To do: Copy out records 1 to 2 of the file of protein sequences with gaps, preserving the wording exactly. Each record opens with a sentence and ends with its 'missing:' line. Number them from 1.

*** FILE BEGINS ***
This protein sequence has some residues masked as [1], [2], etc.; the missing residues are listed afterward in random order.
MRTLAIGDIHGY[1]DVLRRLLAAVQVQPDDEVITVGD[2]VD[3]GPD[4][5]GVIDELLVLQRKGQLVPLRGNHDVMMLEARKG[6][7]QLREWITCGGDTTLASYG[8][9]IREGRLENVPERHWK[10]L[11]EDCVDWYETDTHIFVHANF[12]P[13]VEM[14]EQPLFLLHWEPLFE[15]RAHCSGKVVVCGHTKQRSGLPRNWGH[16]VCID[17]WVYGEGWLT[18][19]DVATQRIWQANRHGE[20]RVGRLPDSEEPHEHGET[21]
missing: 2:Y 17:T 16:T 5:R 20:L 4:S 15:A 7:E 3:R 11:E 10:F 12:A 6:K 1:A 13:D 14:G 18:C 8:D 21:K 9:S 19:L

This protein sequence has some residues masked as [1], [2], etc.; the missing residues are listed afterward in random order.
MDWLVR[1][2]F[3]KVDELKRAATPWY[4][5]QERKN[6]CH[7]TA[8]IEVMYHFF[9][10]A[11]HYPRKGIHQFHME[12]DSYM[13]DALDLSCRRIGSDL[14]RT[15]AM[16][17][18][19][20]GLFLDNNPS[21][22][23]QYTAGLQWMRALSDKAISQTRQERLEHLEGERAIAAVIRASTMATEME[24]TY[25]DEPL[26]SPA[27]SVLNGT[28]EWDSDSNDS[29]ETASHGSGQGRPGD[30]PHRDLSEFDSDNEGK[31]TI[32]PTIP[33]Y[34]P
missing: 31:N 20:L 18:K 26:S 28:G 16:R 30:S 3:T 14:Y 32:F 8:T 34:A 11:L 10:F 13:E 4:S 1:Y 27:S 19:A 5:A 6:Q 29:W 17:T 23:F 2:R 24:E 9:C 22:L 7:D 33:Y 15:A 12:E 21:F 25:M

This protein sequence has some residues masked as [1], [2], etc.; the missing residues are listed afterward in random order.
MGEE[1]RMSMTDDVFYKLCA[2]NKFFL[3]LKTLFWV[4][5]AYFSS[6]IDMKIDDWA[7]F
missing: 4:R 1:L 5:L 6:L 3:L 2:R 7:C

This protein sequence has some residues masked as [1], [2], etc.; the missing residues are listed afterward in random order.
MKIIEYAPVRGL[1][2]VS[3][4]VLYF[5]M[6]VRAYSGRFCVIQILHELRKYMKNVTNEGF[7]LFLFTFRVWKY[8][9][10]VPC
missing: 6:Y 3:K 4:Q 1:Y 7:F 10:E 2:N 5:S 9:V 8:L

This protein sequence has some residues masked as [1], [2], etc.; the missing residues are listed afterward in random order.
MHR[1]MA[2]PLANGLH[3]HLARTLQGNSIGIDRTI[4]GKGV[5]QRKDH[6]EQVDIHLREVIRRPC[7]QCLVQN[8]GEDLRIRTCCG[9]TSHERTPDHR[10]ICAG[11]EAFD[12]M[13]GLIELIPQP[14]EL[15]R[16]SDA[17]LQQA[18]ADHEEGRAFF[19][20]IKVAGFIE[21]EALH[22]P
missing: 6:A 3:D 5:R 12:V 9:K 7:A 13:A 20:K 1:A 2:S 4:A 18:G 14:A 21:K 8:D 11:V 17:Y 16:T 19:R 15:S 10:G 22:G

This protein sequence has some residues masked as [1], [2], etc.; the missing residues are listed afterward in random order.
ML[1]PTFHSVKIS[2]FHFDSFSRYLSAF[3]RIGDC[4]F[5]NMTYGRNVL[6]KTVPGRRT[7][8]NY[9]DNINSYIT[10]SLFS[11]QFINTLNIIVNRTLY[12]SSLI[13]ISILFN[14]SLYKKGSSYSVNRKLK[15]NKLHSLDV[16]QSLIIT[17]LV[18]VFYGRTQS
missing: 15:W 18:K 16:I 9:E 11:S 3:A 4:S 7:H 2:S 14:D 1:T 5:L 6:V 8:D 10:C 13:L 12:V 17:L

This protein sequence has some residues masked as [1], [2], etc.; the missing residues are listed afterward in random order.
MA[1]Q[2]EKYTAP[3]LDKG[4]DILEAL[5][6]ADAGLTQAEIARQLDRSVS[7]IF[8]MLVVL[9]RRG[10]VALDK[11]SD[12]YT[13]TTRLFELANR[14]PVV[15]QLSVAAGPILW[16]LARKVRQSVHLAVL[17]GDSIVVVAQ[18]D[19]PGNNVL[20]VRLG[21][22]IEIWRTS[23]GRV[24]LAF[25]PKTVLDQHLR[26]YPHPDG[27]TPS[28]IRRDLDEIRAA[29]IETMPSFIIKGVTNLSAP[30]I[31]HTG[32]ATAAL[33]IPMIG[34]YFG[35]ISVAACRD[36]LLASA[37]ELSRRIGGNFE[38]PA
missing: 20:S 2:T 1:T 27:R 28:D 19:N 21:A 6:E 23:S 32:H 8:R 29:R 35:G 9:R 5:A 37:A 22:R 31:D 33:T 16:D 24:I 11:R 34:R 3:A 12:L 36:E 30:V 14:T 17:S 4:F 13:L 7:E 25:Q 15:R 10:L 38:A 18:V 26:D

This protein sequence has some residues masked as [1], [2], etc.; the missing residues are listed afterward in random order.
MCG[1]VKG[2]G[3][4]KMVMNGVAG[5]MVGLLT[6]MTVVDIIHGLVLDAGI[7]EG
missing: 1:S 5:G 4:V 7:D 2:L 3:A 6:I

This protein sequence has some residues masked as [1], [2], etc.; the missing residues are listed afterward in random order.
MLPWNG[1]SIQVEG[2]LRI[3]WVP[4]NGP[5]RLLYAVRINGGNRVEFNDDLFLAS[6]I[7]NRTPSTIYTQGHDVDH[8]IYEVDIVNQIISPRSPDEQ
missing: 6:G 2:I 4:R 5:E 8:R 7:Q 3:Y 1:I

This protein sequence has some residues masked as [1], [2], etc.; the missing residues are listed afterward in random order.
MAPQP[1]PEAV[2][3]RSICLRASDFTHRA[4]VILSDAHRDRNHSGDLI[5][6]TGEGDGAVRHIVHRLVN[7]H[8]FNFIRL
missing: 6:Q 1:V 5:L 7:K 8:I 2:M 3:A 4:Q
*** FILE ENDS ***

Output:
This protein sequence has some residues masked as [1], [2], etc.; the missing residues are listed afterward in random order.
MRTLAIGDIHGY[1]DVLRRLLAAVQVQPDDEVITVGD[2]VD[3]GPD[4][5]GVIDELLVLQRKGQLVPLRGNHDVMMLEARKG[6][7]QLREWITCGGDTTLASYG[8][9]IREGRLENVPERHWK[10]L[11]EDCVDWYETDTHIFVHANF[12]P[13]VEM[14]EQPLFLLHWEPLFE[15]RAHCSGKVVVCGHTKQRSGLPRNWGH[16]VCID[17]WVYGEGWLT[18][19]DVATQRIWQANRHGE[20]RVGRLPDSEEPHEHGET[21]
missing: 2:Y 17:T 16:T 5:R 20:L 4:S 15:A 7:E 3:R 11:E 10:F 12:A 6:K 1:A 13:D 14:G 18:C 8:D 21:K 9:S 19:L

This protein sequence has some residues masked as [1], [2], etc.; the missing residues are listed afterward in random order.
MDWLVR[1][2]F[3]KVDELKRAATPWY[4][5]QERKN[6]CH[7]TA[8]IEVMYHFF[9][10]A[11]HYPRKGIHQFHME[12]DSYM[13]DALDLSCRRIGSDL[14]RT[15]AM[16][17][18][19][20]GLFLDNNPS[21][22][23]QYTAGLQWMRALSDKAISQTRQERLEHLEGERAIAAVIRASTMATEME[24]TY[25]DEPL[26]SPA[27]SVLNGT[28]EWDSDSNDS[29]ETASHGSGQGRPGD[30]PHRDLSEFDSDNEGK[31]TI[32]PTIP[33]Y[34]P
missing: 31:N 20:L 18:K 26:S 28:G 16:R 30:S 3:T 14:Y 32:F 8:T 34:A 11:L 10:F 13:E 4:S 1:Y 27:S 19:A 5:A 6:Q 29:W 17:T 23:F 2:R 24:E 9:C 22:L 7:D 33:Y 15:A 12:E 21:F 25:M